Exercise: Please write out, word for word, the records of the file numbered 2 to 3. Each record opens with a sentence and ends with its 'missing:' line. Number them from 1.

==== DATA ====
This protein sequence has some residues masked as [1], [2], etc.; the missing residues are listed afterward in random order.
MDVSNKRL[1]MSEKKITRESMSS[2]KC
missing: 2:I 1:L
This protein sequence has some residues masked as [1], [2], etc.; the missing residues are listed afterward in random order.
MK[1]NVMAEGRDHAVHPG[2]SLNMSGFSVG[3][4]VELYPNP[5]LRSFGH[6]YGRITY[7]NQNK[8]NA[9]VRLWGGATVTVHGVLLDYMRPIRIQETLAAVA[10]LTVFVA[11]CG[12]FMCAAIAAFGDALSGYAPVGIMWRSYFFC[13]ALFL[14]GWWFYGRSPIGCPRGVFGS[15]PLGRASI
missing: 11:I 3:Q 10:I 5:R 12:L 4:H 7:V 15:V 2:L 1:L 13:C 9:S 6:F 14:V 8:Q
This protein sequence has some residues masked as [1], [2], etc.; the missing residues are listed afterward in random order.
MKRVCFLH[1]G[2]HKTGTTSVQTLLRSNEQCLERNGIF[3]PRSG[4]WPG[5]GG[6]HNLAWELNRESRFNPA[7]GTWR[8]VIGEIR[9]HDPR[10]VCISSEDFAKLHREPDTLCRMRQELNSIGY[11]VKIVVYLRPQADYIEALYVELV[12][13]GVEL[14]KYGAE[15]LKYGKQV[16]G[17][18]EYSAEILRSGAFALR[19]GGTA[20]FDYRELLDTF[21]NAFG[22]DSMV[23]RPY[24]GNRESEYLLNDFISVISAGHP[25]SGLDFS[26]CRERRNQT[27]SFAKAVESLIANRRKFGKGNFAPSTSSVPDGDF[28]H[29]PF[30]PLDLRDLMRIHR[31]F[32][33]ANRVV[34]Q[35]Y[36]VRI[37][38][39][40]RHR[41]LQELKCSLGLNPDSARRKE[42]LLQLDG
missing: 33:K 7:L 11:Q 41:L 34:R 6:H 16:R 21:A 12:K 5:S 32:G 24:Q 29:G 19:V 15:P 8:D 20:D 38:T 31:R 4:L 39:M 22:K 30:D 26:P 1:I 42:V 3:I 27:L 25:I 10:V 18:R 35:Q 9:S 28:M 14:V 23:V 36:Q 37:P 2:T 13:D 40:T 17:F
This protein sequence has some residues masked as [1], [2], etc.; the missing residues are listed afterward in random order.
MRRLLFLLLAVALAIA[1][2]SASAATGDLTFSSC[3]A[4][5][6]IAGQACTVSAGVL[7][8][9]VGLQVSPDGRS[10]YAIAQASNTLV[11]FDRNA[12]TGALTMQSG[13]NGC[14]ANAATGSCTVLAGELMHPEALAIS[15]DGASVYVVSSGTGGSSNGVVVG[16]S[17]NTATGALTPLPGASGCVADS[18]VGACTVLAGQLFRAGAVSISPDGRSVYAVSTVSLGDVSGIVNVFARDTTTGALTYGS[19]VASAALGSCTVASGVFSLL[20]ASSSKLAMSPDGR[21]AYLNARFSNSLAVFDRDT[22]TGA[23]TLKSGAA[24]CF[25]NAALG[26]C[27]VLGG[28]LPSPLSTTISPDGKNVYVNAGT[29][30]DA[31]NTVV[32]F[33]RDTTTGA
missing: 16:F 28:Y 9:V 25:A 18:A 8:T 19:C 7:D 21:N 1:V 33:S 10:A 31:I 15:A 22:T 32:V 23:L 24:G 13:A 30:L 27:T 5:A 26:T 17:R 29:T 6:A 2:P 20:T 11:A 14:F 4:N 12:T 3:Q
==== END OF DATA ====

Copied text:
This protein sequence has some residues masked as [1], [2], etc.; the missing residues are listed afterward in random order.
MK[1]NVMAEGRDHAVHPG[2]SLNMSGFSVG[3][4]VELYPNP[5]LRSFGH[6]YGRITY[7]NQNK[8]NA[9]VRLWGGATVTVHGVLLDYMRPIRIQETLAAVA[10]LTVFVA[11]CG[12]FMCAAIAAFGDALSGYAPVGIMWRSYFFC[13]ALFL[14]GWWFYGRSPIGCPRGVFGS[15]PLGRASI
missing: 11:I 3:Q 10:I 5:R 12:L 4:H 7:V 15:V 2:L 1:L 13:C 9:S 6:F 14:V 8:Q
This protein sequence has some residues masked as [1], [2], etc.; the missing residues are listed afterward in random order.
MKRVCFLH[1]G[2]HKTGTTSVQTLLRSNEQCLERNGIF[3]PRSG[4]WPG[5]GG[6]HNLAWELNRESRFNPA[7]GTWR[8]VIGEIR[9]HDPR[10]VCISSEDFAKLHREPDTLCRMRQELNSIGY[11]VKIVVYLRPQADYIEALYVELV[12][13]GVEL[14]KYGAE[15]LKYGKQV[16]G[17][18]EYSAEILRSGAFALR[19]GGTA[20]FDYRELLDTF[21]NAFG[22]DSMV[23]RPY[24]GNRESEYLLNDFISVISAGHP[25]SGLDFS[26]CRERRNQT[27]SFAKAVESLIANRRKFGKGNFAPSTSSVPDGDF[28]H[29]PF[30]PLDLRDLMRIHR[31]F[32][33]ANRVV[34]Q[35]Y[36]VRI[37][38][39][40]RHR[41]LQELKCSLGLNPDSARRKE[42]LLQLDG
missing: 33:K 7:L 11:Q 41:L 34:R 6:H 16:R 21:A 12:K 5:S 32:G 24:Q 29:G 19:V 15:P 8:D 20:D 38:T 31:R 4:L 39:M 22:K 30:D 26:P 1:I 42:V 3:I 27:L 25:I 10:V 18:R 35:Q 9:S 28:M 14:V 23:V 36:Q 37:P 2:T 13:D 40:T 17:F